Facility managers and chief engineers also must ensure that engineering staff have training in reading and analyzing a critical path schedule. All actions associated with the project revolve around the schedule, so those reviewing and accepting the schedule should have a baseline understanding of predecessors, the concept of float — the amount of time a scheduled activity can be delayed without reaching the critical path — and durations of activities.
Personnel also must be familiar with the term critical path, which is the chain of events that comprise the longest duration of the project, driving the end date. Any delay along the critical path causes an immediate delay in the project and a delay in providing care to patients. With the current materials market, it is important to understand any and all delays along the critical path. It is important to display the critical path, and it should always be highlighted and easily identifiable to the reviewer.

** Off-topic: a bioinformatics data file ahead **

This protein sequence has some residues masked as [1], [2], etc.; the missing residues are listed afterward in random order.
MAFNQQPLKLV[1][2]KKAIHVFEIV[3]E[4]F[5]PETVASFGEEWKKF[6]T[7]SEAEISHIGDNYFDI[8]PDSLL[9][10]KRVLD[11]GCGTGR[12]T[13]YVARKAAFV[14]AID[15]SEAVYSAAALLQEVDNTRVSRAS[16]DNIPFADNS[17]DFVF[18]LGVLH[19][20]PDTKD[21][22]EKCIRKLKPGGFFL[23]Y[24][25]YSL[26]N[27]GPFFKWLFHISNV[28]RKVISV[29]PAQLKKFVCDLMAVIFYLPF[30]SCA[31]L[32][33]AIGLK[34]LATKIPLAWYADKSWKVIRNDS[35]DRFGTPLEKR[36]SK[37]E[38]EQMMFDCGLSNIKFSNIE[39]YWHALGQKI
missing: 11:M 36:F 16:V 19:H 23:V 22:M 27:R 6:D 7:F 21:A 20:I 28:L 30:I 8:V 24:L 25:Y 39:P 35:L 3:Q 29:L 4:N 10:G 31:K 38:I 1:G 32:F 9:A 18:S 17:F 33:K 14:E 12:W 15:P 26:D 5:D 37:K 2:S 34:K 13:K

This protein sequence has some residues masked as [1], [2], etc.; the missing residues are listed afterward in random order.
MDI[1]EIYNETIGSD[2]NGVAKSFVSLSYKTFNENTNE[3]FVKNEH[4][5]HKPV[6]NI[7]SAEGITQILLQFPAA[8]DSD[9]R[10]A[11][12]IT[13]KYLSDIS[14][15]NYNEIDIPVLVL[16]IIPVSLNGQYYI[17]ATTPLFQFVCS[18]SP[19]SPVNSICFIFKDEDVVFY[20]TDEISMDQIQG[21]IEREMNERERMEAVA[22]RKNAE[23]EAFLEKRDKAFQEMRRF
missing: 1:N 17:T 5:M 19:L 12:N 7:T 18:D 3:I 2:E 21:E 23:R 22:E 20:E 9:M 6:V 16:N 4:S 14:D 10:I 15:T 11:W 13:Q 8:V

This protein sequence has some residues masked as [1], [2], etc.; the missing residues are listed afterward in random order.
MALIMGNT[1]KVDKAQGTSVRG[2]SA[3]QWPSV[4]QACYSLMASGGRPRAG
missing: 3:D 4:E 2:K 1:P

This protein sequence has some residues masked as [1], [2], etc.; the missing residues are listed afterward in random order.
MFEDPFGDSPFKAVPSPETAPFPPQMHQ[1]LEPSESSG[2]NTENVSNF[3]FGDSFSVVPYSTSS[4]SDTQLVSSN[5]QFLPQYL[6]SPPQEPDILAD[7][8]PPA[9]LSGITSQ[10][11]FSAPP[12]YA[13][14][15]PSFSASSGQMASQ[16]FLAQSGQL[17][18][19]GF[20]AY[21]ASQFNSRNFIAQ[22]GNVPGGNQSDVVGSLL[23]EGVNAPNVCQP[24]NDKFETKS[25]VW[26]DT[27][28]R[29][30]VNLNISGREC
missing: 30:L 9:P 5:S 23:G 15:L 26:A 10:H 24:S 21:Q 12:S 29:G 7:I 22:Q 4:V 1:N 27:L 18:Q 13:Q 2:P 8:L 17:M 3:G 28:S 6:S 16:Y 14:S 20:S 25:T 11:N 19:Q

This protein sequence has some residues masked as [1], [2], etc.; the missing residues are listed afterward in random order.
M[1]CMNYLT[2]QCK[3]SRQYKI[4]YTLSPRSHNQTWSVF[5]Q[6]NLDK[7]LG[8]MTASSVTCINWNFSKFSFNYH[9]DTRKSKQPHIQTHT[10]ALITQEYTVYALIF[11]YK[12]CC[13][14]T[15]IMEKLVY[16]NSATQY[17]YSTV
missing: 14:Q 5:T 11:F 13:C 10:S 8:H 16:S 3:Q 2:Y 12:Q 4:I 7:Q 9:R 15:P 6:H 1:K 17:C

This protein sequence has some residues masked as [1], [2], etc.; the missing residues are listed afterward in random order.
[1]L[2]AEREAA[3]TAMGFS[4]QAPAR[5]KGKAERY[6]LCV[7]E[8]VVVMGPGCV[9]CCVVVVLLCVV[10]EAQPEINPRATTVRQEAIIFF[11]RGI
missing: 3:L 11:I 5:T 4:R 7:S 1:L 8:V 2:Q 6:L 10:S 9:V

Finding a format
Speaking of format, it is important for healthcare facilities managers to establish a set format that displays the information relevant to the facility. In the U.S. Department of Veterans Affairs (VA), the format is dictated by the Veterans Affairs Master Specifications. A bar chart or Gantt chart is a common format that usually is easily readable by all parties. Construction specifications can list the exact columns the contractor should display. The following are recommended:
- activity name
- start date
- end date
- percentage complete
- free float.